Comparing diagnostic tests: a simple graphic using likelihood ratios

Comparing diagnostic tests: a simple graphic using likelihood ratios The diagnostic abilities of two or more diagnostic tests are traditionally compared by their respective sensitivities and specificities, either separately or using a summary of them such as Youden's index. Several authors have argued that the likelihood ratios provide a more appropriate, if in practice a less intuitive, comparison. We present a simple graphic which incorporates all these measures and admits easily interpreted comparison of two or more diagnostic tests. We show, using likelihood ratios and this graphic, that a test can be superior to a competitor in terms of predictive values while having either sensitivity or specificity smaller. A decision theoretic basis for the interpretation of the graph is given by relating it to the tent graph of Hilden and Glasziou (Statistics in Medicine, 1996). Finally, a brief example comparing two serodiagnostic tests for Lyme disease is presented. Published in 2000 by John Wiley & Sons, Ltd. http://www.deepdyve.com/assets/images/DeepDyve-Logo-lg.png Statistics in Medicine Wiley

Comparing diagnostic tests: a simple graphic using likelihood ratios

Statistics in Medicine, Volume 19 (5) – Mar 15, 2000

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Publisher
Wiley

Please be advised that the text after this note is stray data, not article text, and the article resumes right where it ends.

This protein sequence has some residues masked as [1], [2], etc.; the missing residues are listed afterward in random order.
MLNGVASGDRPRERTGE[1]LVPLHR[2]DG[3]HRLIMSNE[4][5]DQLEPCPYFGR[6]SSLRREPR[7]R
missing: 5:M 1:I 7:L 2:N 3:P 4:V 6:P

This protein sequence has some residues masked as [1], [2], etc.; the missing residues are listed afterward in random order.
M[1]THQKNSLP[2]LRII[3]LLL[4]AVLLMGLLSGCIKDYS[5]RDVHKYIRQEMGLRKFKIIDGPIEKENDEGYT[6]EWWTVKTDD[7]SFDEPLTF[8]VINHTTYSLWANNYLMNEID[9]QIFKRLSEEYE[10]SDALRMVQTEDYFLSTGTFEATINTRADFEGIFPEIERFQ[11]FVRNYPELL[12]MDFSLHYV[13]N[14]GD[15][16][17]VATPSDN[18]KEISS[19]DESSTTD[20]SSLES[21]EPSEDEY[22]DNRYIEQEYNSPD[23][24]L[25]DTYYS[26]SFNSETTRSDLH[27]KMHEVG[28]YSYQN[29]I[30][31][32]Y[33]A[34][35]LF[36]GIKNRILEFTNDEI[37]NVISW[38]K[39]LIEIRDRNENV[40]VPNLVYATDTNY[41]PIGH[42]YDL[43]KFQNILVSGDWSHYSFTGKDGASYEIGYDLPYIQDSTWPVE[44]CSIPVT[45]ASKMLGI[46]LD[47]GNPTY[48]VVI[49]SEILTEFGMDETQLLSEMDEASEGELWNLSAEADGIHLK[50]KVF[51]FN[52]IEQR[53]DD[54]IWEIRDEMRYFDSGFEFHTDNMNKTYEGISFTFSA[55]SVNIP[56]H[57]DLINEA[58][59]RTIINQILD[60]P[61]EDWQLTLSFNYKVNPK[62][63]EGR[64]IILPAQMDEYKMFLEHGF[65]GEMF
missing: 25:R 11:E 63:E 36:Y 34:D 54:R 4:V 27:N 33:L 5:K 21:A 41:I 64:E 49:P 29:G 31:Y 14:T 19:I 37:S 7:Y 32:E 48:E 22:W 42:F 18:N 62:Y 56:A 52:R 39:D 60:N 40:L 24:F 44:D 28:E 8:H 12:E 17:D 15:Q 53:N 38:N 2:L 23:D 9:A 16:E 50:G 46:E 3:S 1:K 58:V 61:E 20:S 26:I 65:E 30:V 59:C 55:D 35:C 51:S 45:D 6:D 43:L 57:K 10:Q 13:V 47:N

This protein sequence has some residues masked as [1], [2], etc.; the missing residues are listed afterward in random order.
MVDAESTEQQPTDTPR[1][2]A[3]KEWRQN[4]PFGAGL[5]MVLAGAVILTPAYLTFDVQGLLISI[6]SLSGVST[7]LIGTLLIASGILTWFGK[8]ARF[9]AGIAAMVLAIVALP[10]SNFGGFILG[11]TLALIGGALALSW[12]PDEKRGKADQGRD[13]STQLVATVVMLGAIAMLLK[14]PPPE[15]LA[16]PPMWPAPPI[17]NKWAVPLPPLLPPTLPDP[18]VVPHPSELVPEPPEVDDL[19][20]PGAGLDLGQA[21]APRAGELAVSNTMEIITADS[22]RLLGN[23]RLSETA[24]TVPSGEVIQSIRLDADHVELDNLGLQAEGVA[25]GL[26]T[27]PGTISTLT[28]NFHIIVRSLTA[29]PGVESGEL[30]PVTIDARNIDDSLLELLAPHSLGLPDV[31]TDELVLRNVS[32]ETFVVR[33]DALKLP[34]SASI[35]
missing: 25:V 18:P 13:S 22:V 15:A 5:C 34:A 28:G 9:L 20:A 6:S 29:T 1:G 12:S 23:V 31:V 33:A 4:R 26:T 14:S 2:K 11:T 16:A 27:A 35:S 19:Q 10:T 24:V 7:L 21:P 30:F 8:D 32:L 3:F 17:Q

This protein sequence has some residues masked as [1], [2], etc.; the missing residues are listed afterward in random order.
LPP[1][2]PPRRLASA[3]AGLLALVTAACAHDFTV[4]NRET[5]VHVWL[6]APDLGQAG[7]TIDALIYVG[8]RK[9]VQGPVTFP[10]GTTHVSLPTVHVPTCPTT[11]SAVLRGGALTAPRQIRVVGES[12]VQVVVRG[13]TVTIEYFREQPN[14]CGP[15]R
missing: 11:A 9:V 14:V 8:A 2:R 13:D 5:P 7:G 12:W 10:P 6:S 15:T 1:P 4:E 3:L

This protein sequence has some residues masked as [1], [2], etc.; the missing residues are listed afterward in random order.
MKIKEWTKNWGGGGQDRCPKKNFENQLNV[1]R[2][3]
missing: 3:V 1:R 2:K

Copyright
Published in 2000 by John Wiley & Sons, Ltd.
ISSN
0277-6715
eISSN
1097-0258
D.O.I.
10.1002/(SICI)1097-0258(20000315)19:5<649::AID-SIM371>3.0.CO;2-H
Publisher site
See Article on Publisher Site

Abstract

The diagnostic abilities of two or more diagnostic tests are traditionally compared by their respective sensitivities and specificities, either separately or using a summary of them such as Youden's index. Several authors have argued that the likelihood ratios provide a more appropriate, if in practice a less intuitive, comparison. We present a simple graphic which incorporates all these measures and admits easily interpreted comparison of two or more diagnostic tests. We show, using likelihood ratios and this graphic, that a test can be superior to a competitor in terms of predictive values while having either sensitivity or specificity smaller. A decision theoretic basis for the interpretation of the graph is given by relating it to the tent graph of Hilden and Glasziou (Statistics in Medicine, 1996). Finally, a brief example comparing two serodiagnostic tests for Lyme disease is presented. Published in 2000 by John Wiley & Sons, Ltd.

Journal

Statistics in MedicineWiley

Published: Mar 15, 2000

References

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